Initial Conversion Work: Summer and Fall 2010
I took possession of the bus in April 2010. The Bus Whisperer delivered it 'as is' but removed most of the seats - probably the worst job of any conversion. Next I packed up my belongings and drove to Colorado where I started the conversion work while parked in front of my friends' Matt and Phi's place. (Phi is a name that rhymes with 'eye'). Who says you need a garage or place to park the bus while working on it? I did all of the initial conversions while parked on the city streets of Longmont, CO. Only a few neighbors complained...
Initial Conversion Work:
1. Removed the rubber flooring and wood sub-floor.
2. Located and mitigated rust, which was almost non-existent, and prepped for painting.
3. Painted the interior and exterior of the bus with high-gloss enamel paint infused with billions of ceramic micro-beads that insulate and deaden sound.
I particularly liked the 'ZEN' phase (above) just after the interior paint job! For the exterior, we were very clever and waited for the hottest day of the summer to do the work (not). I had a great posse of friends who helped (and sweated)! As you can see it was a roller and brush operation using Rustoleum white.
4. Added 1-inch poly-iso insulation, plywood sub-floor and walls, blanked-out several windows and built walls. I opted not to insulate the ceiling. [[Note: Not the best move for energy efficiency but headroom was already limited and I didn't want to lose any more. Besides, the bus had about 3 inches of fiberglass batting in the overhead already... not great R-value but better than nothing.]]
5. Began building the interior before designing the electrical and water systems. [[NOTE: This was the exact opposite sequence that any experienced person/contractor would do. But it's what I did. See Lessons Learned for a discussion about this.]]
Like I said, some neighbors weren't too thrilled about the bus, so I had to move it around, even though I hadn't reinstalled the driver's seat yet. The cooler doubled as a handy driver's seat. Note: Do not attempt this trick at home.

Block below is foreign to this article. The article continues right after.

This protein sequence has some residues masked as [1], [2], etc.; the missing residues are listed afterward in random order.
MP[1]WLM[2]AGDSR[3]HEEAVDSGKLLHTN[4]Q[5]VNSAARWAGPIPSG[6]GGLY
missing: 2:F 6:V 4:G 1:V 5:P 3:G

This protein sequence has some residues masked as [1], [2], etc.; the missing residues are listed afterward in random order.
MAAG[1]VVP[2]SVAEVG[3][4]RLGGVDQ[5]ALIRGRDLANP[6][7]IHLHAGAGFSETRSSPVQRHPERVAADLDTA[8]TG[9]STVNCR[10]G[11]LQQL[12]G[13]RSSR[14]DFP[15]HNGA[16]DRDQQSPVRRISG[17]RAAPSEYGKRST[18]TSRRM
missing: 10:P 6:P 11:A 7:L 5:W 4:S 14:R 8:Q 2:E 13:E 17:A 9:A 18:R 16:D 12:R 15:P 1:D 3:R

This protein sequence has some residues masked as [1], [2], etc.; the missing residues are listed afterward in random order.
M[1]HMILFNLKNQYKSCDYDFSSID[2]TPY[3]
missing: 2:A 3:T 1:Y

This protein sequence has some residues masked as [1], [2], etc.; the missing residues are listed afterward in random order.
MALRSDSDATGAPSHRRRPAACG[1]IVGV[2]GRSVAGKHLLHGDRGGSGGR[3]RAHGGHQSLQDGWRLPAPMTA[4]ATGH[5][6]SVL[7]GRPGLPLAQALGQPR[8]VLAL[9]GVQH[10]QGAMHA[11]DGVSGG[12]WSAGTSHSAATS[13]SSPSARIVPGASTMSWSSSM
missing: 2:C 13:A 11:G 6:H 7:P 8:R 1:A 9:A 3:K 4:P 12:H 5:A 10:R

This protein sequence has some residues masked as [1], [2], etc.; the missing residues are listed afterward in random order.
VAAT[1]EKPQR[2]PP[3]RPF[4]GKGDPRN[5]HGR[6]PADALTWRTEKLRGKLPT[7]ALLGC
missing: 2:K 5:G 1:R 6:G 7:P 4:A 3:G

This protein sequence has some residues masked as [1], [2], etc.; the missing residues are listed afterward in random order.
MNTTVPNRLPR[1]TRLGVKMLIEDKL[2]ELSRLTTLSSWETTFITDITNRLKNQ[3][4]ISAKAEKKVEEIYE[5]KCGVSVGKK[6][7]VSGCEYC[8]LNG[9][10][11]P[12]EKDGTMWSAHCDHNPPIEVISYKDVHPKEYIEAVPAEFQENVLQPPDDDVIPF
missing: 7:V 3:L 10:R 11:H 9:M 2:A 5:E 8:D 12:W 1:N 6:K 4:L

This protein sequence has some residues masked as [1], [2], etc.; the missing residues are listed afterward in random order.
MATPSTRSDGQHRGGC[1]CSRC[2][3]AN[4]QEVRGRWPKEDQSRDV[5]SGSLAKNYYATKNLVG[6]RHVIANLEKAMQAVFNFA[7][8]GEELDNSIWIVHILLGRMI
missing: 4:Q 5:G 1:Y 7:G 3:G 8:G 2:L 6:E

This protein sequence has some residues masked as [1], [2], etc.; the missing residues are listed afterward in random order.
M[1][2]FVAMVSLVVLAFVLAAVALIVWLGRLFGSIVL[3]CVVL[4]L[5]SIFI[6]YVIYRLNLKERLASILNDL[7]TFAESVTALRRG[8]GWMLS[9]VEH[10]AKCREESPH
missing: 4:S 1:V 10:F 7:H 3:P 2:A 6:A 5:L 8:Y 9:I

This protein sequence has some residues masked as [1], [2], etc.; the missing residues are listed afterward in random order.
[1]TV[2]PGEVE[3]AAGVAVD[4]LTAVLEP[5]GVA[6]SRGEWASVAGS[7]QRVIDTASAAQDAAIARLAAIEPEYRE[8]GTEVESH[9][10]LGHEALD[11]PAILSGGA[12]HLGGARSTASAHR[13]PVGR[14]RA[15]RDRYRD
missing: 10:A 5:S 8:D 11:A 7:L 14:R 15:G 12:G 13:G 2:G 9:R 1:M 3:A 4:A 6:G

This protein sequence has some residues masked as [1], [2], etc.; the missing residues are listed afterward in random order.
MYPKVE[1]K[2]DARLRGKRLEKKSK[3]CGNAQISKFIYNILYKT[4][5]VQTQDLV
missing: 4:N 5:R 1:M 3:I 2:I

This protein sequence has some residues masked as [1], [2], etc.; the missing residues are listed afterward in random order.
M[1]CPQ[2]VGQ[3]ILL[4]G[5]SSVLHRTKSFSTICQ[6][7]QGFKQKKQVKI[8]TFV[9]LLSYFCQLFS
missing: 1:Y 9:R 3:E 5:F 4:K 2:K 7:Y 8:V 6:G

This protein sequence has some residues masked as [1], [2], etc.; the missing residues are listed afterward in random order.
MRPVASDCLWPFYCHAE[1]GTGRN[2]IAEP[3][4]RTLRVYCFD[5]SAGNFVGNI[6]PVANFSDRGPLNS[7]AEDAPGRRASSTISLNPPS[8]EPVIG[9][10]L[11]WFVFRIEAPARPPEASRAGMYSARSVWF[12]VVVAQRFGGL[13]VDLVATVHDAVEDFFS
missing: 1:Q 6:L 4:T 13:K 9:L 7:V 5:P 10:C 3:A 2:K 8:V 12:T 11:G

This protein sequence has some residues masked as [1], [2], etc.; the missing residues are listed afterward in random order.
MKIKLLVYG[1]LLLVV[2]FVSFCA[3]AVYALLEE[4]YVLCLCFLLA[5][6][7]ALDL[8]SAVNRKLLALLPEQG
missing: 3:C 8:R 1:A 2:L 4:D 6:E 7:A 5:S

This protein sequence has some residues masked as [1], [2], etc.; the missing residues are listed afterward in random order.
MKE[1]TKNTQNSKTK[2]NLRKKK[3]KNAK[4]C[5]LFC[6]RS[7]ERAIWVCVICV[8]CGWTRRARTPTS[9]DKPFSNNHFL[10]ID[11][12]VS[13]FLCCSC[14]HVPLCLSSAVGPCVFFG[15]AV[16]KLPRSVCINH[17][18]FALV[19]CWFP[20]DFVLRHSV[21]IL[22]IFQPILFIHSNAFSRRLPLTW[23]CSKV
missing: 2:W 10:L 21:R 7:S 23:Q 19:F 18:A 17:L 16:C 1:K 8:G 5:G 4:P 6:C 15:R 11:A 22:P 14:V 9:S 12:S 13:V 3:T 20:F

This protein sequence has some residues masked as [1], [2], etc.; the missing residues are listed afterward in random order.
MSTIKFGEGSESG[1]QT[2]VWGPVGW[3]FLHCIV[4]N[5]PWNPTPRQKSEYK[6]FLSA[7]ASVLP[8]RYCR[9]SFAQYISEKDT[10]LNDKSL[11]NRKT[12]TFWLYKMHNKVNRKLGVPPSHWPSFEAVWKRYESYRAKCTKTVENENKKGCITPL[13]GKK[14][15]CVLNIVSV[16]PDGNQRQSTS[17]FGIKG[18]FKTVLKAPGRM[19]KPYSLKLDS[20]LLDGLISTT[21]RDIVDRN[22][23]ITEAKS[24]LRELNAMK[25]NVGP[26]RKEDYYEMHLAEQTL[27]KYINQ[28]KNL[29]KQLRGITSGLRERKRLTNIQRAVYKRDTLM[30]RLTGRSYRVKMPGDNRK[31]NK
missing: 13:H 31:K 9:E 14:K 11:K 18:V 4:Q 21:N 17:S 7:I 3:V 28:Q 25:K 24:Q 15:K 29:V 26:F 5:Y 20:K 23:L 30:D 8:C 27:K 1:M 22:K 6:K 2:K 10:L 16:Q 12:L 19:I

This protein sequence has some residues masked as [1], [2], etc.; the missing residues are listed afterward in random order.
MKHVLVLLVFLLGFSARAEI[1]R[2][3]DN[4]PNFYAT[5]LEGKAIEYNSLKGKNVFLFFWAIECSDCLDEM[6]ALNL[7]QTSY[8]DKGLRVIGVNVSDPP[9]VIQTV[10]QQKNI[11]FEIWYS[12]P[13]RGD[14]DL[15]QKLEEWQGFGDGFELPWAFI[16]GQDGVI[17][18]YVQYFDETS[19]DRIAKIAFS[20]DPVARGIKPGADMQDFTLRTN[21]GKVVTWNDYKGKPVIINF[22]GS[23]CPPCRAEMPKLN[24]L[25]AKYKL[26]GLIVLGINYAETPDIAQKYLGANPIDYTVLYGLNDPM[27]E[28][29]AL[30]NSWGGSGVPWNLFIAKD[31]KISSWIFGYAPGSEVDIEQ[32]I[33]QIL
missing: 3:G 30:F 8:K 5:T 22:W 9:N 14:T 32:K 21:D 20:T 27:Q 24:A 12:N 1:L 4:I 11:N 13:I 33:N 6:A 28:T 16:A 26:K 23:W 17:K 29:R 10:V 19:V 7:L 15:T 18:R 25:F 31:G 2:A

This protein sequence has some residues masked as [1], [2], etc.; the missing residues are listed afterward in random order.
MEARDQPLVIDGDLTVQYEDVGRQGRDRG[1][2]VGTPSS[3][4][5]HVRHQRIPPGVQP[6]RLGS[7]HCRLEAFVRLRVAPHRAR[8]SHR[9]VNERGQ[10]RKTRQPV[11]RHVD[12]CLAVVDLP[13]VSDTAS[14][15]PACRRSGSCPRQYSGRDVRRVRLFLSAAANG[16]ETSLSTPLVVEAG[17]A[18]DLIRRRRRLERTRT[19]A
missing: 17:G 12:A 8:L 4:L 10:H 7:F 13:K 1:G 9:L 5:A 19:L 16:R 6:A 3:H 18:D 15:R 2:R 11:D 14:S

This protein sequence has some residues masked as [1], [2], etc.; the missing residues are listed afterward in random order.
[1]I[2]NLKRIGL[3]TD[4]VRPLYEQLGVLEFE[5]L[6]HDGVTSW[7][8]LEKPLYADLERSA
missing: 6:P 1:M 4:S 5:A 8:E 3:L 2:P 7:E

The very first thing I built!
The very first thing I built was my closet. I know, it makes no sense, but I was eager to finish 'something'. Turns out building a box with right angles was a lot harder than I thought it would be. Plumb lines and levels don't work unless you are parked perfectly level, which I never was. I finished the closet with re-purposed cedar siding & cork flooring. The whole thing sits on top of the rear-wheel well.
I used more cork flooring to line the bedroom walls, used re-purposed mahogany for a 'chair rail', and used old oak flooring to make the slats in my bed platform. I found a couple of leather captain's chairs on Craigslist for the driver and passenger seats. I trimmed out the windows with 1x2-inch oak. Below: building the bed platform using re-purposed 2x4s.
I picked up some used kitchen cabinets and then cut a section of maple plywood as a temporary counter top. The wood was then finished with a whey-based varnish. I love my dining table. It was made by a local mill out of two 'book leaf' pieces of Colorado Juniper (Cedar) harvested locally. The table is hinged and can be folded up and the leg tucked away.
6. Installed the wood-burning stove, a cast iron Jötul 602 made in Norway. I re-purposed an old kitchen cabinet to use as the base for the stove. I also installed some of the electric system underneath it. I used 1/2" cement board for insulation and eventually lined the wall next to the stove with re-purposed corrugated sheet metal. I would change this out to sheet metal in a later remodel. I also made a custom hearth, with Phi's help. Great artistic teamwork. Sadly, the hearth had to be destroyed a couple of years later in order to do some repairs to the subfloor. Note: building a stone hearth on cement board in a kitchen is not a good idea... it was very heavy to move into the bus. Jeff Charlebois (aka Boulder County Chimney Sweep) did an amazing job installing the flue and chimney. The story of the installation even ended up in the October 2011 edition of the "Chimney Sweep News". What's even more remarkable is that the magazine is published monthly. ;-)
Repairs and Remodeling 2012-13
I continued to make changes and improvements to the design and function of the skoolie over the next couple of years. I discovered where I wanted to store certain things and how to balance the desire for a comfortable home with the limitations of a rolling home. I built custom cabinets with cubby holes that provided exact fits for my belongings (My architect friends would say 'bespoke construction'... I think). I did more finishing work, upgraded my cooking stove two more times, and added shelving for more kitchen storage.
Due to a small leak, I had to pull out the stove, destroy the hearth, remove the sub-flooring and rebuild my port-side storage area. I took this opportunity to relocate my toilet and refrigerator. In the pictures you can see how I added new insulation over the wheel well, and how I constructed the sub-flooring. The steel deck still looked awesome without any rust! Each needed repair became an opportunity to re-design the interior. Today it looks a lot different!